The new V-ACTOR »HF« handpiece with extended frequency spectrum – A field report by Prof. Dr. Karsten Knobloch, FACS


My practice started using the V-ACTOR® handpiece in 2012, adding vibration therapy to the focused and radial shock wave therapies that we offer. Vibration therapy is the final stage that I apply when treating myofascial issues, lymphoedema and cellulite with radial shock waves.

My initial observations were that patients undergoing cellulite treatment responded very positively to vibration therapy. When treating tendon disorders, however, I also saw that vibration therapy was an excellent addition to combined shock wave therapy: epicondylitis in the forearm extensor musculature, calcaneal spurs and achillodynia in the gastrocnemius musculature are all examples of disorders that responded well.

What are the benefits of the V-ACTOR® »HF« handpiece?
The new V-ACTOR® »HF« handpiece extends the previous frequency spectrum from 1–35 Hz to 1–50 Hz, which means that we can now use frequencies between 36 and 50 Hz at the higher end. In my experience, the 36 to 50 Hz frequency range is suitable for creating deep myofascial stimulation by means of interaction with muscle receptors such as muscle spindles and the Golgi tendon apparatus, relaxing the musculature and improving lymph flow.

How is vibration therapy incorporated into the treatment protocol?
I use the V-ACTOR® »HF« handpiece at the end of each session. I’ve found that it’s more beneficial to use a combination of frequencies rather than just a single one, so I apply a ramp-based model that allows me to increase the frequency gradually (35/40/45/50 Hz).

Ramp-based model used with the V-ACTOR »HF«

 Left: Ramp-based model used with the V-ACTOR® »HF«, featuring equally sized steps (example based on a total of 6000 V-ACTOR pulses), as used by Prof. Dr. Karsten Knobloch, FACS / Right: V-ACTOR® »HF« handpiece

How does vibration therapy work?
The main indication is increased tension affecting myofascial muscle structures as a result of pain, spasticity following a stroke or delayed onset muscle soreness (DOMS) felt after playing sports. Muscle tone is generally controlled by a range of mechanoreceptors in muscles and tendons. Like focused and radial shock wave therapy, vibration therapy is able to respond to these receptors in a way that, in my experience, varies according to the frequency, muscle and localisation.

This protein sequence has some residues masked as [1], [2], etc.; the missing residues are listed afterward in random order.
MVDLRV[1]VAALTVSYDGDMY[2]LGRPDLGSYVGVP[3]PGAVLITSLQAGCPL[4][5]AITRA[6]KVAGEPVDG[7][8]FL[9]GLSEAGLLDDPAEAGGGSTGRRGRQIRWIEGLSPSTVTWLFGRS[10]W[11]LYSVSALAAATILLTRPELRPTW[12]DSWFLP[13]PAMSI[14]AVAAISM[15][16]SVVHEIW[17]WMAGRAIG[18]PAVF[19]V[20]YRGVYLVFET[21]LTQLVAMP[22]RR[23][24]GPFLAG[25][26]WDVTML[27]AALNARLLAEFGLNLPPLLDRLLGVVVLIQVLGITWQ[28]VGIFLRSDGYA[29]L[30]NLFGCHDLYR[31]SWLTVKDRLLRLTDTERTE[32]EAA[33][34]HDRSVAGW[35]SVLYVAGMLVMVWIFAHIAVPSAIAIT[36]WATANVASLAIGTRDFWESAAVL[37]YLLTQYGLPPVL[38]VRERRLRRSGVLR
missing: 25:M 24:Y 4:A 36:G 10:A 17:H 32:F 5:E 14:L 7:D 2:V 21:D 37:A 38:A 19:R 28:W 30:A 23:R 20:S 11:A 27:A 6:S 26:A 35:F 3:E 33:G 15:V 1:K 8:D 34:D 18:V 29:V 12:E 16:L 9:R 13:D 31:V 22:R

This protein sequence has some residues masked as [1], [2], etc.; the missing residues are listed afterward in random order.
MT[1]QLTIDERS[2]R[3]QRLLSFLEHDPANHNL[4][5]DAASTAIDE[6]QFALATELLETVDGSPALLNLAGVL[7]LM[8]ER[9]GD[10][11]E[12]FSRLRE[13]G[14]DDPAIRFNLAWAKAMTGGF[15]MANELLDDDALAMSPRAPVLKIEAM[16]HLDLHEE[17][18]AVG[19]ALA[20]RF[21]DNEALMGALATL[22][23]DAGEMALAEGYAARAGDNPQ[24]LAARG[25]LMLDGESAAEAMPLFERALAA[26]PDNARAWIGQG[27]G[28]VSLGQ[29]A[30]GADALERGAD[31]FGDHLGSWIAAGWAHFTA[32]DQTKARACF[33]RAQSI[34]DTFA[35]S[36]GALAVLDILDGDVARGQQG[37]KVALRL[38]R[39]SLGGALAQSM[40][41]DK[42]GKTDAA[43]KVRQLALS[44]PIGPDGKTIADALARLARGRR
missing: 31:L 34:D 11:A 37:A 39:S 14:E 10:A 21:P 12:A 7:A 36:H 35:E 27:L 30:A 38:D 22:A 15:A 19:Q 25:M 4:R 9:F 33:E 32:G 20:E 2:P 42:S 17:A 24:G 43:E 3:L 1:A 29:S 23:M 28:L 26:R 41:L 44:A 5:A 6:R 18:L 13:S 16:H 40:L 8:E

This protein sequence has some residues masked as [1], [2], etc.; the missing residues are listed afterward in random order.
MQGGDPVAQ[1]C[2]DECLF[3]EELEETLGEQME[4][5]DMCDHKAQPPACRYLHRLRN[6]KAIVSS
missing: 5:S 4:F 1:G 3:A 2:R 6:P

In pain treatment, the aim of vibration therapy is to stimulate mechanoreceptors in order to stop pain from being transmitted. This relates to the neurophysiological gate control theory, developed by two pioneers in pain research: Ronald Melzack and Patrick D. Wall. It is based on the finding that pain signals being sent to the brain can be inhibited by a special mechanism that involves closing what is known as the “pain gate”. As a result, either the pain is significantly weakened or the patient does not feel it at all.

 Treatment with V-ACTOR handpiece

Left: Vibration therapy being applied to epicondylitis / Right: Vibration therapy being applied to the quadratus lumborum

To sum up, I would say that the V-ACTOR® »HF« handpiece and its extended frequency spectrum of 1 to 50 Hz have enriched the range of treatments I am able to offer day to day, and provide a much better form of therapy for treating patients with myofascial issues, lymphoedema and cellulite.

At a glance

  • Vibration therapy with extended frequency spectrum (50 Hz)

  • More intensive deep stimulation and improved lymph flow

  • Designed to complement radial and focused shock wave therapy

  • Can be combined with the radial »ultra« generation of devices